Sadly, as with all things touching politics, there are special interest forces that would prefer the broken status quo over innovation that benefits us all, especially those who need a new direction that yields success.

Just last week, well-funded special interest groups pushed for provisions to limit the amount of help that the impoverished (i.e., those eligible for free and reduced lunches in schools) would receive. Further, they sought to restrict CARES Act funding in a manner that could force thousands of worthy scholarship recipients to drop out of high-quality schools where they are succeeding, only to enroll in failing schools struggling with chronic academic and societal woes. These groups argue that, despite state education funding increasing by $2 billion over the past 5 years alone (despite little-to-no population growth in two-thirds of Pennsylvania’s counties since 2010), pouring more money into the unjust and broken zip-code-derived school system is the best way to address our current challenge.

In essence, they believe that the best way to fix a unique challenge to millions is to take the same broken methods proven to be ineffective – all because of the political whims and the visionless actors in the process. How can we expect to get our children – and dare I say, our nation – back on track if we allow selfish politics and special interests to take education opportunity off the rails?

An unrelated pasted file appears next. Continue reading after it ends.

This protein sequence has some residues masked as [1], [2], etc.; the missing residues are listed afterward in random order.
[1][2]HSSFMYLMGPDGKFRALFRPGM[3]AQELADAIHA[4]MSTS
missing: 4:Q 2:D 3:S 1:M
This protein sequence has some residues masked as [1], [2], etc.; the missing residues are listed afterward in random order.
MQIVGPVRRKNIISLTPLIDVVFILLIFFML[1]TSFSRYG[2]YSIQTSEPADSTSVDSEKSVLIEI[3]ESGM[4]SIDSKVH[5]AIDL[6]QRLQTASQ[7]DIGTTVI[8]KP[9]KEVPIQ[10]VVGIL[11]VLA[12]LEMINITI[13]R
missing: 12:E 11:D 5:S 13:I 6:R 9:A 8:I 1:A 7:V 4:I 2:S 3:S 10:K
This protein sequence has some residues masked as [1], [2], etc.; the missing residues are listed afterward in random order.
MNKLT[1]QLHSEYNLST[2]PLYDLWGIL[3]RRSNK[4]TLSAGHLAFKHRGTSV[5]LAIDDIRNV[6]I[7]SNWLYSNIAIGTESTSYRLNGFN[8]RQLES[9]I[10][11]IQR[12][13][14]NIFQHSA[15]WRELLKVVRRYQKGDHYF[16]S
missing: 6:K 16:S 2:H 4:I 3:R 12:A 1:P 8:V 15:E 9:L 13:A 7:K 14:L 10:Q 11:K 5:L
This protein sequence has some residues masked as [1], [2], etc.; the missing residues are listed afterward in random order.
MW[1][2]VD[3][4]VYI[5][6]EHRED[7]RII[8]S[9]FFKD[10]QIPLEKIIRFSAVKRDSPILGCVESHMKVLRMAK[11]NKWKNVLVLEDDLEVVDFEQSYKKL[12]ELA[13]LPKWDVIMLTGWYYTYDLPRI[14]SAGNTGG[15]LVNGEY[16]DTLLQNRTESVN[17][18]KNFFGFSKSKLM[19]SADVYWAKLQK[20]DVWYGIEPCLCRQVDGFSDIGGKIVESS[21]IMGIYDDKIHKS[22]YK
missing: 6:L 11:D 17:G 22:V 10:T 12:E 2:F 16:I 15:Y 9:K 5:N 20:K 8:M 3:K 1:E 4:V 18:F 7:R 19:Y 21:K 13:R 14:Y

Effective leadership is the ability to engage uncommon challenges by incorporating innovation into the efforts, avoiding past mistakes, and infusing hope where disillusionment has taken root. Crisis moments yield opportunities to both meet our goals and instill confidence once again. However, that takes courage to fight appropriately and conviction to substantive principles that supersede special interest groups. The efforts at the federal level for education equity options for the most disadvantaged Americans, coupled with the notable efforts being pursued in the Keystone Stone, are key maneuvers in the battle to win back the full potential of America’s future. They are steps to make whole our children’s academic endeavors, regardless of the pandemic-impacted times.

If government spends our resources in an emergency fashion to address a traumatic event, we must ensure that these dollars are spent effectively and efficiently while done in a manner that empowers us through uplifting our children, not merely placating broken systems. Many education professionals are often only experts at the broken education system, while parents are generally always experts at the needs of their children. To get us all back on track, we need the experts on children to be at the forefront of the innovative steps to close the gaps facing us now. To get our future back to the richness it can have, we need education to get “Back on Track”.